How the Linux Foundation's CII Is Securing the Internet

 
 
By Sean Michael Kerner  |  Posted 2014-11-24 Print this article Print
 
 
 
 
 
 
 
Internet security

VIDEO: Jim Zemlin, executive director of the Linux Foundation, explains how millions of dollars he helped raise are going toward preventing the next open-source Heartbleed.

The Heartbleed flaw that was first publicly disclosed in April of this year, was in some respects a black eye on the open-source community. Heartbleed is a flaw in the open-source OpenSSL cryptographic library that had wide ranging impact across the infrastructure of the Internet.

In the aftermath of Heartbleed, a new effort emerged called the Core Infrastructure Initiative (CII) to help fund developers wanting to improve security across critical open-source infrastructure technologies.

In a video interview with eWEEK, Jim Zemlin, executive director of the Linux Foundation, explains how CII works and what can be done to improve open-source security.

Zemlin noted that in the case of OpenSSL, though it plays a critical role in Internet infrastructure, it was not receiving the level of support that is commensurate with the role it plays. There are other open-source efforts beyond just OpenSSL that could also benefit from increased financial support, he added.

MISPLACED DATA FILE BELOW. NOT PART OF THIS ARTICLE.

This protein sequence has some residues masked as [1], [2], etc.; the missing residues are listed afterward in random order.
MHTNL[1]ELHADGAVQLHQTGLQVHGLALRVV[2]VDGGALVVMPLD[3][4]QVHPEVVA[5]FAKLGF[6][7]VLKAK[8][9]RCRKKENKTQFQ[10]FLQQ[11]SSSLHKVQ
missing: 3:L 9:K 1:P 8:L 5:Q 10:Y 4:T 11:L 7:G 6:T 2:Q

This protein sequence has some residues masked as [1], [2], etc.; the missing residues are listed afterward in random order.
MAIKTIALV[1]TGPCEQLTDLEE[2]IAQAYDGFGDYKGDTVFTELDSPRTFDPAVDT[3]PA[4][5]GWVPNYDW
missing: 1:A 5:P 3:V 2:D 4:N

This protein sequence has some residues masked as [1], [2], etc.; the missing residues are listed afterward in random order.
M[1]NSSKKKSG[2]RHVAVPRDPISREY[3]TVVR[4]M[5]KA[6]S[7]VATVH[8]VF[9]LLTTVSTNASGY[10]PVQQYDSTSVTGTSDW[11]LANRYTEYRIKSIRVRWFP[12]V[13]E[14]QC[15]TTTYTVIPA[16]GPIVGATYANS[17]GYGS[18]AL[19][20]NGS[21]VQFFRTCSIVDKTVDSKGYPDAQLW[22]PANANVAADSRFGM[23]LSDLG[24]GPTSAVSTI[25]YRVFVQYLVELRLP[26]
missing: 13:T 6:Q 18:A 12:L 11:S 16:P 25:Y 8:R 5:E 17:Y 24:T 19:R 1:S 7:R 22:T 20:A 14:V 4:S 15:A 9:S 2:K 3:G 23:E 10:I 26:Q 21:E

CII has the financial support of a number of leading IT organizations, including IBM, Intel, Dell, Cisco, Google, Hewlett-Packard, Qualcomm, VMware, Amazon, Facebook and Microsoft.

"The largest technology vendors are all participating in this," Zemlin said.

The basic idea behind CII is to figure out which open-source projects have similar characteristics to OpenSSL, in that they are widely deployed, critical to Internet security and may not have had enough resources, he said.

With CII, the goal is to provide resources to critical infrastructure projects, including testing help, third-party code audits and helping to teach secure coding practices. Zemlin noted that any type of systemic change takes time, foresight, patience and money. That's why the Linux Foundation worked to create CII and get the support of industry to be able to fund a sustainable effort to help advance the cause of open-source security.

"If we take a holistic approach, get ahead of a Heartbleed, we can reduce the number of vulnerabilities and security problems over time for everyone," Zemlin said.

Watch the full video interview with Jim Zemlin below:

Sean Michael Kerner is a senior editor at eWEEK and InternetNews.com. Follow him on Twitter @TechJournalist.

 
 
 
 
 
 
 
 
 
 
 
 
 

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